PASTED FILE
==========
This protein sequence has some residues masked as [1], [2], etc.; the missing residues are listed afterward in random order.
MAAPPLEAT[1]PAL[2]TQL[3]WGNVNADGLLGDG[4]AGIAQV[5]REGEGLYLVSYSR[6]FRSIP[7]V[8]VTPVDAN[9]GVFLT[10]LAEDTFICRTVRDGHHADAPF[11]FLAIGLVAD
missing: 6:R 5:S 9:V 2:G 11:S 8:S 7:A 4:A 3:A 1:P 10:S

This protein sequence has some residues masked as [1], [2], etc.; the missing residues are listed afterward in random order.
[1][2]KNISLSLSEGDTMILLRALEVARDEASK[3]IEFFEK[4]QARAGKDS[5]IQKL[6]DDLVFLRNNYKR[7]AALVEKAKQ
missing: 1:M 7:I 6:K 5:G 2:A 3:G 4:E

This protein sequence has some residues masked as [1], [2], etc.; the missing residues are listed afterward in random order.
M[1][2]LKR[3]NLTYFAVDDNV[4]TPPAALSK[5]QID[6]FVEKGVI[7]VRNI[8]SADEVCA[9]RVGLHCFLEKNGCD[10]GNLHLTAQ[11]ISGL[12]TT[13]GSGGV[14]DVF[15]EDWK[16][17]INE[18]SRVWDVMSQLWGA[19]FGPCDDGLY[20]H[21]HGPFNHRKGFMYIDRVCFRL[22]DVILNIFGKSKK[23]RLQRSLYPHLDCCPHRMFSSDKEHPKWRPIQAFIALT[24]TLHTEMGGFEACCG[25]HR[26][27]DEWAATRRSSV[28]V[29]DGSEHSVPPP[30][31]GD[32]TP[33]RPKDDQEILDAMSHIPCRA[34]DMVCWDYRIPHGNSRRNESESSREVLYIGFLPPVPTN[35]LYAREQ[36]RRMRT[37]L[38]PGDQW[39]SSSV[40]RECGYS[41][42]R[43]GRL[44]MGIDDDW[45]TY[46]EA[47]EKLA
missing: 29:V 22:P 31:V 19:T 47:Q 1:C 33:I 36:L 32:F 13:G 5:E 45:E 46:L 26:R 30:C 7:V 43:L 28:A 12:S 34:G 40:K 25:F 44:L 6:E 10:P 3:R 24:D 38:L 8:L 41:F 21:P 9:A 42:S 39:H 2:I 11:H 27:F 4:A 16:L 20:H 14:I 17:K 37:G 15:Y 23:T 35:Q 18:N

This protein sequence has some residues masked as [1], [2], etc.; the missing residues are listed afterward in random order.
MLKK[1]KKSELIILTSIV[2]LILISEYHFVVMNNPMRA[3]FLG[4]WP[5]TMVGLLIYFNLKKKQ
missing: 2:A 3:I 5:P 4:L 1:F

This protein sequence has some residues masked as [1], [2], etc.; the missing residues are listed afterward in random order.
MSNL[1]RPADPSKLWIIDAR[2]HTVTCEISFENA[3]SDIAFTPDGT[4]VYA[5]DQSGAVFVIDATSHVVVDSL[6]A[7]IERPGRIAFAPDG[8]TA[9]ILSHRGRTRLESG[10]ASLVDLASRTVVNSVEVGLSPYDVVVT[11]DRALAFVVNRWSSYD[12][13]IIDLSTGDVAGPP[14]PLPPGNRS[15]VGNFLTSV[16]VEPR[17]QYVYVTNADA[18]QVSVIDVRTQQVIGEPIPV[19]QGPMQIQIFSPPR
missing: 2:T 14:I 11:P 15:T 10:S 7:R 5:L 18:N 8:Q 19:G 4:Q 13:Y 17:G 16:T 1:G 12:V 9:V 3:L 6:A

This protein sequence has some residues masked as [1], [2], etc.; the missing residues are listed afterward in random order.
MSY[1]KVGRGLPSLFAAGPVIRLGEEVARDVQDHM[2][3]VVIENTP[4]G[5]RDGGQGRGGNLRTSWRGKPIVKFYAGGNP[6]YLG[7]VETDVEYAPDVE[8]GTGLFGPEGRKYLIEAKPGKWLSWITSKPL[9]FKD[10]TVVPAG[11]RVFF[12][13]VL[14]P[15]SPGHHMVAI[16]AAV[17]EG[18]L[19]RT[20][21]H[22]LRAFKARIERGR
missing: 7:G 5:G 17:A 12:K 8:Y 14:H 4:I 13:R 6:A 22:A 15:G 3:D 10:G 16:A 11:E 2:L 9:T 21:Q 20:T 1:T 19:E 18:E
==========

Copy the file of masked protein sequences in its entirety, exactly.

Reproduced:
This protein sequence has some residues masked as [1], [2], etc.; the missing residues are listed afterward in random order.
MAAPPLEAT[1]PAL[2]TQL[3]WGNVNADGLLGDG[4]AGIAQV[5]REGEGLYLVSYSR[6]FRSIP[7]V[8]VTPVDAN[9]GVFLT[10]LAEDTFICRTVRDGHHADAPF[11]FLAIGLVAD
missing: 6:R 5:S 9:V 2:G 11:S 8:S 7:A 4:A 3:A 1:P 10:S

This protein sequence has some residues masked as [1], [2], etc.; the missing residues are listed afterward in random order.
[1][2]KNISLSLSEGDTMILLRALEVARDEASK[3]IEFFEK[4]QARAGKDS[5]IQKL[6]DDLVFLRNNYKR[7]AALVEKAKQ
missing: 1:M 7:I 6:K 5:G 2:A 3:G 4:E

This protein sequence has some residues masked as [1], [2], etc.; the missing residues are listed afterward in random order.
M[1][2]LKR[3]NLTYFAVDDNV[4]TPPAALSK[5]QID[6]FVEKGVI[7]VRNI[8]SADEVCA[9]RVGLHCFLEKNGCD[10]GNLHLTAQ[11]ISGL[12]TT[13]GSGGV[14]DVF[15]EDWK[16][17]INE[18]SRVWDVMSQLWGA[19]FGPCDDGLY[20]H[21]HGPFNHRKGFMYIDRVCFRL[22]DVILNIFGKSKK[23]RLQRSLYPHLDCCPHRMFSSDKEHPKWRPIQAFIALT[24]TLHTEMGGFEACCG[25]HR[26][27]DEWAATRRSSV[28]V[29]DGSEHSVPPP[30][31]GD[32]TP[33]RPKDDQEILDAMSHIPCRA[34]DMVCWDYRIPHGNSRRNESESSREVLYIGFLPPVPTN[35]LYAREQ[36]RRMRT[37]L[38]PGDQW[39]SSSV[40]RECGYS[41][42]R[43]GRL[44]MGIDDDW[45]TY[46]EA[47]EKLA
missing: 29:V 22:P 31:V 19:T 47:Q 1:C 33:I 36:L 32:F 13:G 5:E 45:E 46:L 26:R 30:C 7:V 43:L 28:A 12:S 34:G 40:K 25:F 44:L 6:E 10:P 3:R 24:D 38:L 8:L 41:F 21:P 9:A 42:S 39:H 2:I 11:H 27:F 4:A 16:L 20:H 14:I 17:K 37:G 15:Y 23:T 35:Q 18:N

This protein sequence has some residues masked as [1], [2], etc.; the missing residues are listed afterward in random order.
MLKK[1]KKSELIILTSIV[2]LILISEYHFVVMNNPMRA[3]FLG[4]WP[5]TMVGLLIYFNLKKKQ
missing: 2:A 3:I 5:P 4:L 1:F

This protein sequence has some residues masked as [1], [2], etc.; the missing residues are listed afterward in random order.
MSNL[1]RPADPSKLWIIDAR[2]HTVTCEISFENA[3]SDIAFTPDGT[4]VYA[5]DQSGAVFVIDATSHVVVDSL[6]A[7]IERPGRIAFAPDG[8]TA[9]ILSHRGRTRLESG[10]ASLVDLASRTVVNSVEVGLSPYDVVVT[11]DRALAFVVNRWSSYD[12][13]IIDLSTGDVAGPP[14]PLPPGNRS[15]VGNFLTSV[16]VEPR[17]QYVYVTNADA[18]QVSVIDVRTQQVIGEPIPV[19]QGPMQIQIFSPPR
missing: 2:T 14:I 11:P 15:T 10:S 7:R 5:L 18:N 8:Q 19:G 4:Q 13:Y 17:G 16:T 1:G 12:V 9:V 3:L 6:A

This protein sequence has some residues masked as [1], [2], etc.; the missing residues are listed afterward in random order.
MSY[1]KVGRGLPSLFAAGPVIRLGEEVARDVQDHM[2][3]VVIENTP[4]G[5]RDGGQGRGGNLRTSWRGKPIVKFYAGGNP[6]YLG[7]VETDVEYAPDVE[8]GTGLFGPEGRKYLIEAKPGKWLSWITSKPL[9]FKD[10]TVVPAG[11]RVFF[12][13]VL[14]P[15]SPGHHMVAI[16]AAV[17]EG[18]L[19]RT[20][21]H[22]LRAFKARIERGR
missing: 7:G 5:G 17:A 12:K 8:Y 14:H 4:I 13:R 6:A 22:A 15:G 3:D 10:G 16:A 11:E 2:L 9:T 21:Q 20:T 1:T 19:E 18:E